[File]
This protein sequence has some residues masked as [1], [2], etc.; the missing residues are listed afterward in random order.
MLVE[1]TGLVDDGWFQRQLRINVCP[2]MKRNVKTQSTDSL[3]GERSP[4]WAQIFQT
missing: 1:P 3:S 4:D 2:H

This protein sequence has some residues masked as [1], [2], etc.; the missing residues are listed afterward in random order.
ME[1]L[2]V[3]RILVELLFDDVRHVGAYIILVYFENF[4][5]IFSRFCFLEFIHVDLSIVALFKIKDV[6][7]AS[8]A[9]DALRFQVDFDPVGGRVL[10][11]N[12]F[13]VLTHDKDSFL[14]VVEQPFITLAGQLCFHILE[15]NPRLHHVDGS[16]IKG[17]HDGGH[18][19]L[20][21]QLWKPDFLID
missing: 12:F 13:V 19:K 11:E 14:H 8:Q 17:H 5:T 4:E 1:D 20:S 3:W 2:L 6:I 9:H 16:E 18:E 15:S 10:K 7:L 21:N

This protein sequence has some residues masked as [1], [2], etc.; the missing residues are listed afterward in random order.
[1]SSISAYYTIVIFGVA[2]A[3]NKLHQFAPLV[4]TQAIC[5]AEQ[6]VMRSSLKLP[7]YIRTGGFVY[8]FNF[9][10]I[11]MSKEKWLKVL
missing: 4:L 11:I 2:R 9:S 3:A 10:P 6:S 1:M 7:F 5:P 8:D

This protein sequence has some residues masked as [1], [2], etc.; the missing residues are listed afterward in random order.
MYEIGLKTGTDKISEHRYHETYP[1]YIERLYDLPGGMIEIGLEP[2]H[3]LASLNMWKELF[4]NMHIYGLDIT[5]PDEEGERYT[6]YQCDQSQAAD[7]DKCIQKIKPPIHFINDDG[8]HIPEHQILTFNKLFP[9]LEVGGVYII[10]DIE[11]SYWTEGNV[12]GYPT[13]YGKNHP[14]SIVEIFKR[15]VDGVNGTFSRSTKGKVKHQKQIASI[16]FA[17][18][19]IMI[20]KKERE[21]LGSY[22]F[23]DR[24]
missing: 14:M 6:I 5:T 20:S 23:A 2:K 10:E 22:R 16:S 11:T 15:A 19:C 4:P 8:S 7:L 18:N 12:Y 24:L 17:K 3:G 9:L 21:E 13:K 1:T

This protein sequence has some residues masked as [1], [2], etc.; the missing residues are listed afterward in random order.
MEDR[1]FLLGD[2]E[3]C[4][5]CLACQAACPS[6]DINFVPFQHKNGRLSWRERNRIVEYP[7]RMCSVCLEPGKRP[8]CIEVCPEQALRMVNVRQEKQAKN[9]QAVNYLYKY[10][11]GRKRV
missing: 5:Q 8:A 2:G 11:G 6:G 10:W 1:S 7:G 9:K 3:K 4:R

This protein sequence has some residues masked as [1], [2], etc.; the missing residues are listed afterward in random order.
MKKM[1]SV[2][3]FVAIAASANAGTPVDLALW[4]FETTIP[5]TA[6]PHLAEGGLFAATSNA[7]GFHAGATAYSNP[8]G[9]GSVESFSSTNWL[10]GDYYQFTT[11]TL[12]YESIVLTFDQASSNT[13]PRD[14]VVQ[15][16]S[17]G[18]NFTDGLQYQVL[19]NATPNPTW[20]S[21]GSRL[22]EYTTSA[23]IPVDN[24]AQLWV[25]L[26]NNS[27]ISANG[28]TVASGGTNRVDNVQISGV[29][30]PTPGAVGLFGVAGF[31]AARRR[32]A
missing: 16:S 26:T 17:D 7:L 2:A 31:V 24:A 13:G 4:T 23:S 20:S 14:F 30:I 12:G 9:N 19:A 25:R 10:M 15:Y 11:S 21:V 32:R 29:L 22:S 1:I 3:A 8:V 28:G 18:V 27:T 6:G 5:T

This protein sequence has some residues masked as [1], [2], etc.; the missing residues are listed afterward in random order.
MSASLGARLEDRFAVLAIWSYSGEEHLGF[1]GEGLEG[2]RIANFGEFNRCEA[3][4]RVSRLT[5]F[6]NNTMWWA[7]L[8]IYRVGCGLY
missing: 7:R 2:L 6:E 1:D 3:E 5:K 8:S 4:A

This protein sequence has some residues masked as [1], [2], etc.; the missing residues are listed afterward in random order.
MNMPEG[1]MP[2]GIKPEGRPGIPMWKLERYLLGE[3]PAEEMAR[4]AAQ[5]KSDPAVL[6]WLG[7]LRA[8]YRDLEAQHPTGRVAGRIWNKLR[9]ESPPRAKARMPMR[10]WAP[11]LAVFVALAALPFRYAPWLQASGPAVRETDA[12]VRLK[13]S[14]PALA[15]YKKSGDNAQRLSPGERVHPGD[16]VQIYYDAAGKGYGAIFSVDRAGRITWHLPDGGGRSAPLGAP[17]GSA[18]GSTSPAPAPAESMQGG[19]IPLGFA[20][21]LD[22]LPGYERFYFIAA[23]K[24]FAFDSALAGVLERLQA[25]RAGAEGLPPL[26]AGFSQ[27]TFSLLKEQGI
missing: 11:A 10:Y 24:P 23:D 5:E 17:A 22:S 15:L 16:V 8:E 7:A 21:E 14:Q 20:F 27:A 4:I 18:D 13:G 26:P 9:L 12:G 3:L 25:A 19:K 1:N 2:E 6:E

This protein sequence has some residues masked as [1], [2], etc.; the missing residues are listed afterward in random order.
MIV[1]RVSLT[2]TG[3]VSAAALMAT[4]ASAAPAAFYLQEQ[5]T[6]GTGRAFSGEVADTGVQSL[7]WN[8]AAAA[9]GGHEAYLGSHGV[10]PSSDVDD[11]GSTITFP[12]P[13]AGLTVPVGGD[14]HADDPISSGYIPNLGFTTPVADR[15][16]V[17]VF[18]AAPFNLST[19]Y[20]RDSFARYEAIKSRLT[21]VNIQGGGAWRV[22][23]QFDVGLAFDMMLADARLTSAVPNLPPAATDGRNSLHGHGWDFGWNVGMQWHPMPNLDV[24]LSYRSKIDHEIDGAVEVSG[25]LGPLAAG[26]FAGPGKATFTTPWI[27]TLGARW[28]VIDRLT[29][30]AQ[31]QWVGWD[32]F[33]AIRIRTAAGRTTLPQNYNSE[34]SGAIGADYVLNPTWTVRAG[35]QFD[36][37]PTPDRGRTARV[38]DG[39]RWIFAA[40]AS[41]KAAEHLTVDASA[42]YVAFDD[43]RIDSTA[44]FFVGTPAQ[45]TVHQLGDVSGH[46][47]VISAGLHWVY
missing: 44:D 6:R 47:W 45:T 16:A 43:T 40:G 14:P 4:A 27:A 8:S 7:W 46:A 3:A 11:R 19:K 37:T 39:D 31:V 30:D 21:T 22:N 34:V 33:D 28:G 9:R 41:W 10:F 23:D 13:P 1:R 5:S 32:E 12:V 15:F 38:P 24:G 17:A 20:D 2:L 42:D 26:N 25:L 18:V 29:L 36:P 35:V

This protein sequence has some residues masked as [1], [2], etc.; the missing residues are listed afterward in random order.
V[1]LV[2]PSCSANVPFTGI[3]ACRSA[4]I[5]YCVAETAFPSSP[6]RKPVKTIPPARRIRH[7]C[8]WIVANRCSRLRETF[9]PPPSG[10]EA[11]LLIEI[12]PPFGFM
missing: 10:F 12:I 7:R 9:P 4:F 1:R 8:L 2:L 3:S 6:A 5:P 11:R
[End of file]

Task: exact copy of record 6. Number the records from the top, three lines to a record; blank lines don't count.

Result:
This protein sequence has some residues masked as [1], [2], etc.; the missing residues are listed afterward in random order.
MKKM[1]SV[2][3]FVAIAASANAGTPVDLALW[4]FETTIP[5]TA[6]PHLAEGGLFAATSNA[7]GFHAGATAYSNP[8]G[9]GSVESFSSTNWL[10]GDYYQFTT[11]TL[12]YESIVLTFDQASSNT[13]PRD[14]VVQ[15][16]S[17]G[18]NFTDGLQYQVL[19]NATPNPTW[20]S[21]GSRL[22]EYTTSA[23]IPVDN[24]AQLWV[25]L[26]NNS[27]ISANG[28]TVASGGTNRVDNVQISGV[29][30]PTPGAVGLFGVAGF[31]AARRR[32]A
missing: 16:S 26:T 17:D 7:L 2:A 31:V 24:A 13:G 4:T 23:S 20:S 14:F 30:I 12:G 9:N 19:A 25:R 10:M 15:Y 11:S 21:V 32:R 29:L 22:S 1:I 3:A 8:V 28:G 18:V 27:T 6:G 5:T